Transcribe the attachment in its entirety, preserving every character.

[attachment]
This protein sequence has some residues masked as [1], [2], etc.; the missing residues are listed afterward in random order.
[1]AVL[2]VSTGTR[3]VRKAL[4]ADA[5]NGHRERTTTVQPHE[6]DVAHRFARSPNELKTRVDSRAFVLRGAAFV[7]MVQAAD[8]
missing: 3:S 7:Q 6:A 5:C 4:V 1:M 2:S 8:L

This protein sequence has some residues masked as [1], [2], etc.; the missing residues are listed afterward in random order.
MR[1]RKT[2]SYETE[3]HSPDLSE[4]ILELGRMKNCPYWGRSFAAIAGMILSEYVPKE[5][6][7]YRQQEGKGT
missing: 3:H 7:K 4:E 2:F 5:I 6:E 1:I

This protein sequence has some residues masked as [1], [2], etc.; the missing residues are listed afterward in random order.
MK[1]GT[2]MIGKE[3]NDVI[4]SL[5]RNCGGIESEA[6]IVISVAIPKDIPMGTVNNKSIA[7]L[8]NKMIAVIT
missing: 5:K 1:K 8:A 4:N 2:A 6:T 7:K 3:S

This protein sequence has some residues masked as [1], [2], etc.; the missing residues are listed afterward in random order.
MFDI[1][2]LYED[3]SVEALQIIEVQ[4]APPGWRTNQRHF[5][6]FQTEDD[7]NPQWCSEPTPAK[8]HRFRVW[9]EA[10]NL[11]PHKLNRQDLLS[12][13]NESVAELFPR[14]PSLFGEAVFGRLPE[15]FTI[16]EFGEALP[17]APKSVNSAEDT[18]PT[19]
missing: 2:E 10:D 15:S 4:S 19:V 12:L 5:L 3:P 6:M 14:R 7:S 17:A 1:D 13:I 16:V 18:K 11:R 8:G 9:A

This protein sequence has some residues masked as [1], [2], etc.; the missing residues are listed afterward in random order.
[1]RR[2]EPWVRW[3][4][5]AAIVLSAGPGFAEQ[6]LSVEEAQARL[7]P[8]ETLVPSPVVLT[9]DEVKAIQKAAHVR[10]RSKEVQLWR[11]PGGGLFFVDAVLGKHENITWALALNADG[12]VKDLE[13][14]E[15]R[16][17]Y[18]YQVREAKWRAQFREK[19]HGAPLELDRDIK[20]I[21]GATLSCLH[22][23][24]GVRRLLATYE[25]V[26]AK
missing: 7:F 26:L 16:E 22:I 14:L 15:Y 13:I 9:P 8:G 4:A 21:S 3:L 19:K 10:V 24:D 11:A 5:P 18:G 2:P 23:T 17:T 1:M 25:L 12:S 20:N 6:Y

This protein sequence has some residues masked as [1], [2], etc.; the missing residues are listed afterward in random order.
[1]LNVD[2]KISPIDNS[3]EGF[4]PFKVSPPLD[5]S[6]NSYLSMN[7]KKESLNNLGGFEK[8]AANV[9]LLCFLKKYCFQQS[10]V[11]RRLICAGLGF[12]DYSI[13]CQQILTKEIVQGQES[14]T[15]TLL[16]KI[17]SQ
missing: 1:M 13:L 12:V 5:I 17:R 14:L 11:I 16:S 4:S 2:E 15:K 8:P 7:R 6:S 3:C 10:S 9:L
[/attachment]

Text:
This protein sequence has some residues masked as [1], [2], etc.; the missing residues are listed afterward in random order.
[1]AVL[2]VSTGTR[3]VRKAL[4]ADA[5]NGHRERTTTVQPHE[6]DVAHRFARSPNELKTRVDSRAFVLRGAAFV[7]MVQAAD[8]
missing: 3:S 7:Q 6:A 5:C 4:V 1:M 2:S 8:L

This protein sequence has some residues masked as [1], [2], etc.; the missing residues are listed afterward in random order.
MR[1]RKT[2]SYETE[3]HSPDLSE[4]ILELGRMKNCPYWGRSFAAIAGMILSEYVPKE[5][6][7]YRQQEGKGT
missing: 3:H 7:K 4:E 2:F 5:I 6:E 1:I

This protein sequence has some residues masked as [1], [2], etc.; the missing residues are listed afterward in random order.
MK[1]GT[2]MIGKE[3]NDVI[4]SL[5]RNCGGIESEA[6]IVISVAIPKDIPMGTVNNKSIA[7]L[8]NKMIAVIT
missing: 5:K 1:K 8:A 4:N 2:A 6:T 7:K 3:S

This protein sequence has some residues masked as [1], [2], etc.; the missing residues are listed afterward in random order.
MFDI[1][2]LYED[3]SVEALQIIEVQ[4]APPGWRTNQRHF[5][6]FQTEDD[7]NPQWCSEPTPAK[8]HRFRVW[9]EA[10]NL[11]PHKLNRQDLLS[12][13]NESVAELFPR[14]PSLFGEAVFGRLPE[15]FTI[16]EFGEALP[17]APKSVNSAEDT[18]PT[19]
missing: 2:E 10:D 15:S 4:S 19:V 12:L 5:L 3:P 6:M 14:R 7:S 17:A 1:D 13:I 16:V 18:K 11:R 8:G 9:A

This protein sequence has some residues masked as [1], [2], etc.; the missing residues are listed afterward in random order.
[1]RR[2]EPWVRW[3][4][5]AAIVLSAGPGFAEQ[6]LSVEEAQARL[7]P[8]ETLVPSPVVLT[9]DEVKAIQKAAHVR[10]RSKEVQLWR[11]PGGGLFFVDAVLGKHENITWALALNADG[12]VKDLE[13][14]E[15]R[16][17]Y[18]YQVREAKWRAQFREK[19]HGAPLELDRDIK[20]I[21]GATLSCLH[22][23][24]GVRRLLATYE[25]V[26]AK
missing: 7:F 26:L 16:E 22:I 14:L 15:Y 13:I 9:P 8:G 4:A 21:S 3:L 19:K 10:V 24:D 11:A 5:P 18:G 2:P 23:T 17:T 1:M 25:L 12:S 20:N 6:Y

This protein sequence has some residues masked as [1], [2], etc.; the missing residues are listed afterward in random order.
[1]LNVD[2]KISPIDNS[3]EGF[4]PFKVSPPLD[5]S[6]NSYLSMN[7]KKESLNNLGGFEK[8]AANV[9]LLCFLKKYCFQQS[10]V[11]RRLICAGLGF[12]DYSI[13]CQQILTKEIVQGQES[14]T[15]TLL[16]KI[17]SQ
missing: 1:M 13:L 12:V 5:I 17:R 14:L 11:I 16:S 4:S 2:E 15:K 8:P 7:R 6:S 3:C 10:S 9:L